Understanding dietary supplement and cosmetic labeling regulations can be a challenge, particularly for probiotics. Probiotics products have unique properties and considerations that are not always explicitly addressed in written regulations, and therefore industry guidance is important to follow.
Some common questions we see are:
In this installment of our probiotic series, RNI is here to help you understand the regulatory basics and provide some industry guidelines and best practices for compliant, clear, and transparent probiotic product labels.
Dietary supplement products must list dietary ingredients by their standard common name, and cosmetic products should also list ingredients by their common name – but what does this mean for probiotics? One common mistake seen in commercialized dietary supplements and cosmetic products is that they do not identify the probiotic ingredient adequately and may state just “probiotic” or the genus species name. The best practice for probiotic labeling is to include the full genus, species, and strain designation for each individual microorganism. This is considered industry standard in order to provide complete information to the consumer. Safety information and genetic evaluations are strain specific, and as such, the strain should be included on the product label to clearly and adequately identify the microorganism.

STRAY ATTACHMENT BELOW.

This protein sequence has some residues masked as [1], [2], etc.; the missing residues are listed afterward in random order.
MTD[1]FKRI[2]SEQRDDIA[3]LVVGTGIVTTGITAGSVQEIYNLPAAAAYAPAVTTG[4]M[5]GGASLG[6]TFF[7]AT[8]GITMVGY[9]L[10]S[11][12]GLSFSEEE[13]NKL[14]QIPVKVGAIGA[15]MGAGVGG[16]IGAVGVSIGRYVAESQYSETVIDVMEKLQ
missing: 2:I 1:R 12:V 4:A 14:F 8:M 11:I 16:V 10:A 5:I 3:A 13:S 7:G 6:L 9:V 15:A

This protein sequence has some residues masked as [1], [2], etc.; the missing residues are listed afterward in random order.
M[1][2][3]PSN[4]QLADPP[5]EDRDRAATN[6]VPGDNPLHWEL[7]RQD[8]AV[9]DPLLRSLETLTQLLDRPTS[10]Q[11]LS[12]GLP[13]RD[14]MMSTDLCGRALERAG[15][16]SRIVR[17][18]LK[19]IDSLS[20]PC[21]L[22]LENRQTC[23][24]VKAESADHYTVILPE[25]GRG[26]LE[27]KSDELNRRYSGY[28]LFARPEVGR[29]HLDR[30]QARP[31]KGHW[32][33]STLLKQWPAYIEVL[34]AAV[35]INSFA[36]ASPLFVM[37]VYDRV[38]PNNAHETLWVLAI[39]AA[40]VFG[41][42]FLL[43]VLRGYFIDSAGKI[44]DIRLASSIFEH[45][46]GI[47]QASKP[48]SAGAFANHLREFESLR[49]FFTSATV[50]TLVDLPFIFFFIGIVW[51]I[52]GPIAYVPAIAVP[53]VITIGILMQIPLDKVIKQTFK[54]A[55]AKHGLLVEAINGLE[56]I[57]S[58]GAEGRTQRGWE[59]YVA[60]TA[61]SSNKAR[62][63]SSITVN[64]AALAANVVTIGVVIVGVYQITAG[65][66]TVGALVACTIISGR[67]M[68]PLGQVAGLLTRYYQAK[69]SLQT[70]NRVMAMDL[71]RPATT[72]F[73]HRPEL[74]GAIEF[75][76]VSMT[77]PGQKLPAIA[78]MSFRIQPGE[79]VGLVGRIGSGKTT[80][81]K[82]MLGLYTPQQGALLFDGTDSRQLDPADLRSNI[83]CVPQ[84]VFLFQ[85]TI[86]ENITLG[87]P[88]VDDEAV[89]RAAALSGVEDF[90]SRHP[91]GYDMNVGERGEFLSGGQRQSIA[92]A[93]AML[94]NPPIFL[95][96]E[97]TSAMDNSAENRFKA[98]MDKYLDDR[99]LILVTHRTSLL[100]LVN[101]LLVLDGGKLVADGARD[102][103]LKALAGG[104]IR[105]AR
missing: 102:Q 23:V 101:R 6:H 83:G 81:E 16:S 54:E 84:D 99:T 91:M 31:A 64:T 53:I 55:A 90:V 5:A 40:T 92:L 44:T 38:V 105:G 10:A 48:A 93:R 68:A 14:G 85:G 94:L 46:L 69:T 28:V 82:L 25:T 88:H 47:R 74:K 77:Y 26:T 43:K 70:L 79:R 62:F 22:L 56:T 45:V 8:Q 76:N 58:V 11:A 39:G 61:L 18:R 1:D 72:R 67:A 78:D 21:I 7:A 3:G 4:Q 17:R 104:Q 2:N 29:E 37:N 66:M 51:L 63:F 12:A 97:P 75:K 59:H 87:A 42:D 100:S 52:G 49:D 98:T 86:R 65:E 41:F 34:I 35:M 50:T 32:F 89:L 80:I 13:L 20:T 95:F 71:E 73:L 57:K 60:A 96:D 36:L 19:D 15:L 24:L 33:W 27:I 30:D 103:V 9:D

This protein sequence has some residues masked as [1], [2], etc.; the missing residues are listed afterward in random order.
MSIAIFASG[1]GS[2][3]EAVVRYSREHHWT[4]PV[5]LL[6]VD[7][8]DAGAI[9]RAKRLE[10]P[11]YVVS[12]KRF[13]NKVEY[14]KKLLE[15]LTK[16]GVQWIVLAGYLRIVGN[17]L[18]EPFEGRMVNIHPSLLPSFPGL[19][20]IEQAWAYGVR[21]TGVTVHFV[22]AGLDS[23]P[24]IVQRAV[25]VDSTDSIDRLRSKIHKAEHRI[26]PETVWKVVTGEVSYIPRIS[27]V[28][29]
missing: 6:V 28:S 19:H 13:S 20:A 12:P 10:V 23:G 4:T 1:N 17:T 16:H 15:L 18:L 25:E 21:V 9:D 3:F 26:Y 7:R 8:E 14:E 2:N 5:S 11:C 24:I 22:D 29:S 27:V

Colony forming unit (CFU) is the scientifically accepted method to measure the potency of probiotic microorganisms, but the current dietary supplement regulations require that label claims in supplement facts panel use the quantitative amount by weight (e.g. in mg or g). Recently, however, the FDA has indicated they intend to exercise enforcement discretion for labels that contain the CFU claim, so long as certain requirements are met (for example, the amount in weight must also be included in the supplement facts panel)1. So probiotic dietary supplements should list both the mg amount and CFU amount.
Browse any probiotic shelf in a nutrition store and you will likely see many product labels that have an asterisk after the label claim that states: “*CFU = Colony forming units at time of manufacture”. However, the industry standard guidance states that probiotic products should contain 100% of the label claim through the shelf life of the product. Probiotic organisms are sensitive microorganisms and in order to ensure they confer a health benefit, trade associations like the International Probiotic Association (IPA) and Council for Responsible Nutrition (CRN) continue to advocate for this standard of meeting the label claim through the end of shelf life.
Providing a label claim through the end of shelf life has implications for other aspects of the product and label. The industry guidance for these are as follows:
While FDA has provided guidance on labeling for dietary supplements, no such guidance has been offered for cosmetics…
Is your probiotic label complying with labeling regulations and industry best practices? RNI is here to help! We can support development of compliant labeling and claims for probiotic dietary supplements and cosmetic products that is up to date with the most current best practices and industry guidelines.